A voice actress in a Scooby-Doo animated series appears to have fallen victim to an AI art scam on social media.
Grey DeLisle, a voice actress who played Daphne Blake in Scooby-Doo! Mystery Incorporated, recently shared on X that she received a fan-made print of Daphne by an artist who goes by the name David Smith on Instagram.
“I’ve got a brand new Daphne print at my signing table by David Smith a.k.a. @neuralemporiumetsy on Instagram. Give them a follow and come see me this weekend in Edmonton, Alberta, Canada for a hug and an autograph!” DeLisle wrote on X.
However, shortly after DeLisle shared the photo, the voice actress’ followers flagged certain details in the print that suggested the artwork was generated by AI.
A few hints circled out were: that Daphne Blake in David Smith’s print had missing or incomplete fingernails, a finger that merges with the palm of Daphne’s hand, “indistinct” eyelashes that merge together, a disproportionate neck length, and one of Daphne’s eyes almost popping out of its socket. Some also noticed a drawing of a random man in the background who does not appear to be any specific character from the Scooby-Doo series.
One particularly obvious giveaway that the print was AI-generated, according to artists on X, was that the colours of Daphne’s signature outfit in the print were wrong. In the Scooby-Doo TV series Daphne is immediately recognisable with a purple top and bright green scarf. However, in the print, Daphne’s scarf is dark green. The purple top is also missing a collar on one side.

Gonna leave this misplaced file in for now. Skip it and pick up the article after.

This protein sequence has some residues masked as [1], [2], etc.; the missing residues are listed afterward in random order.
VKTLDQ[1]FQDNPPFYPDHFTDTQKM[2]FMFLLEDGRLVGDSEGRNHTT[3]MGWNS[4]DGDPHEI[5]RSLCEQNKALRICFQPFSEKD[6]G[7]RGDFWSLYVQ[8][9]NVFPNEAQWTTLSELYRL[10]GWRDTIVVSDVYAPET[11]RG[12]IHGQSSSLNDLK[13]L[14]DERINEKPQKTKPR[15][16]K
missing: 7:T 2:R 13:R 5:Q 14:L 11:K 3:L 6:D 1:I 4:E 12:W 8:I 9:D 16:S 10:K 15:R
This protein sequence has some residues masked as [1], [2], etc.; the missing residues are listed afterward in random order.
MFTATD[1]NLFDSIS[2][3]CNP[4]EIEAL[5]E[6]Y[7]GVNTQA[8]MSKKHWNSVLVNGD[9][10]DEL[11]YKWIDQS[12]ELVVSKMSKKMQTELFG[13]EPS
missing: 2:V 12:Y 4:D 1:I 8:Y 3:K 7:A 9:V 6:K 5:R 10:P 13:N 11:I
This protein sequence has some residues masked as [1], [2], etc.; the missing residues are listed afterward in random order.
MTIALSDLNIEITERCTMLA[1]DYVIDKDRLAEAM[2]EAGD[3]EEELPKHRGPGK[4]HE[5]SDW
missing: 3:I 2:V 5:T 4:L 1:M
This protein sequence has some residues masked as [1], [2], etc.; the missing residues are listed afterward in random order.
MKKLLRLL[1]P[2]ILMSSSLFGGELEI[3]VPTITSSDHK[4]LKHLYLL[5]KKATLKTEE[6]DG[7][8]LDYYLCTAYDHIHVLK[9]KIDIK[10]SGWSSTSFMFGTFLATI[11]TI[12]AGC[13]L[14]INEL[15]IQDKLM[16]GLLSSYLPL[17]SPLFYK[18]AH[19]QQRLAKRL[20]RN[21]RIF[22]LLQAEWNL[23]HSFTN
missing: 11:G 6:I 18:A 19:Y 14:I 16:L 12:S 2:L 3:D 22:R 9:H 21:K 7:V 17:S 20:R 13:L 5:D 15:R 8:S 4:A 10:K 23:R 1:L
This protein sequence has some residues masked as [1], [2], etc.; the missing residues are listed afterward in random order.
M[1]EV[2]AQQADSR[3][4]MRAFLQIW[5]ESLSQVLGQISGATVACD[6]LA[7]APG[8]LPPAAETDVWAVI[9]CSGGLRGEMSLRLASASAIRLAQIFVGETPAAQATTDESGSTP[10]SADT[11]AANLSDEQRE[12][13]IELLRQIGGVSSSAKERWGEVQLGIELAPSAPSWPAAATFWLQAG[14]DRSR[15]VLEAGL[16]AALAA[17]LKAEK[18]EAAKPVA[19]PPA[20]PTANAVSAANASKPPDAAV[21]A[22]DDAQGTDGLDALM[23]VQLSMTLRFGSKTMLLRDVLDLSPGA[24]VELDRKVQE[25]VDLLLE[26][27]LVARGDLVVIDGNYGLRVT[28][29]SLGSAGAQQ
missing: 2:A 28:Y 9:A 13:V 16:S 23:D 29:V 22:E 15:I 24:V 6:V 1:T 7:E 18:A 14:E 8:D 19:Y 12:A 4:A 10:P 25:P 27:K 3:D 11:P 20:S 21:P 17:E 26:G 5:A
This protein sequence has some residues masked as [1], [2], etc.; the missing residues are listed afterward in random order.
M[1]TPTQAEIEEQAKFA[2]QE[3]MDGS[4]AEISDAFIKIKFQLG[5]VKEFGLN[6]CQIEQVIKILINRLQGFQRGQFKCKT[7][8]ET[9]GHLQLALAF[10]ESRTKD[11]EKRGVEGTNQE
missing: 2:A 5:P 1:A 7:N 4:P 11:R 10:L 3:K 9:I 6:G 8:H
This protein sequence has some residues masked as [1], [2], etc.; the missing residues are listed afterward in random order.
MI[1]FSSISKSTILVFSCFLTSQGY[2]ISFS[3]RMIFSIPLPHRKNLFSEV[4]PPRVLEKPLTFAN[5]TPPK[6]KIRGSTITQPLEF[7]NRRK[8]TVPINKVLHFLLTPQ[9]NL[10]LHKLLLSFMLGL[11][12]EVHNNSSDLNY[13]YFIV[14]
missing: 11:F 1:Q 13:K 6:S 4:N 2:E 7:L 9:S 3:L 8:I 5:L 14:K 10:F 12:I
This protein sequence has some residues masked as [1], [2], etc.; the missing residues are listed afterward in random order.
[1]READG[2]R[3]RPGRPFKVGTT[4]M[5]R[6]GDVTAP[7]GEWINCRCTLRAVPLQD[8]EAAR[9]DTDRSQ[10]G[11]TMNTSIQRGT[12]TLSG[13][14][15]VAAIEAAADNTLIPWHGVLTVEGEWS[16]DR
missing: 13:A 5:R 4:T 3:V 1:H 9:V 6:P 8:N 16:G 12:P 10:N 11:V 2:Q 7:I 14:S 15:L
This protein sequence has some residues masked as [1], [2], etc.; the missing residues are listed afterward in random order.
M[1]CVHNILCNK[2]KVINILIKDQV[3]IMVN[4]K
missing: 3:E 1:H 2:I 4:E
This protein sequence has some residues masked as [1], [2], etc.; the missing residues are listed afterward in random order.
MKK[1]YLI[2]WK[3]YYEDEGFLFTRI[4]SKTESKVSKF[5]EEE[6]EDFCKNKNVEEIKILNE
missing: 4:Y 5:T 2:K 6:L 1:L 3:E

Selling art on Etsy
Grey DeLisle’s followers on X also claimed to have found an Etsy shop belonging to a David Smith that was created only in the last month or so, which added fuel to suspicions that the user was not an established artist.
When we checked the online storefront, 12 products were listed for sale. Most of them were digital prints ranging in price from US$25 (AU$39) to US$60 (AU94). However, only three sales have been made at the time of writing.
X’s Community Notes feature, which fact checks potentially dubious claims on the platform, stated that the Daphne print was AI-generated.
After much debate under DeLisle’s post, the voice actress shared a post revealing that she had paid “David Smith” a total of US$650 (AU$1,010) for multiple copies of the Daphne print.
“Ugh. I paid an artist for this image so I’m really hoping it’s not AI,” she said.
AI art scams
With AI art generators being increasingly capable of creating artworks that can appear sophisticated to the untrained eye, scams are on the rise.
Even artists themselves are falling victim to AI-related scams. A few weeks ago, a digital artist from Japan had their draft sketch stolen by another user online. They then found out that the alleged thief had used AI tools to complete the draft, and sold it to an unwitting third party as an original piece of work.
“Thanks everyone for looking out for me! I promise the hugs at Edmonton Expo this weekend will be 100% human!” she wrote.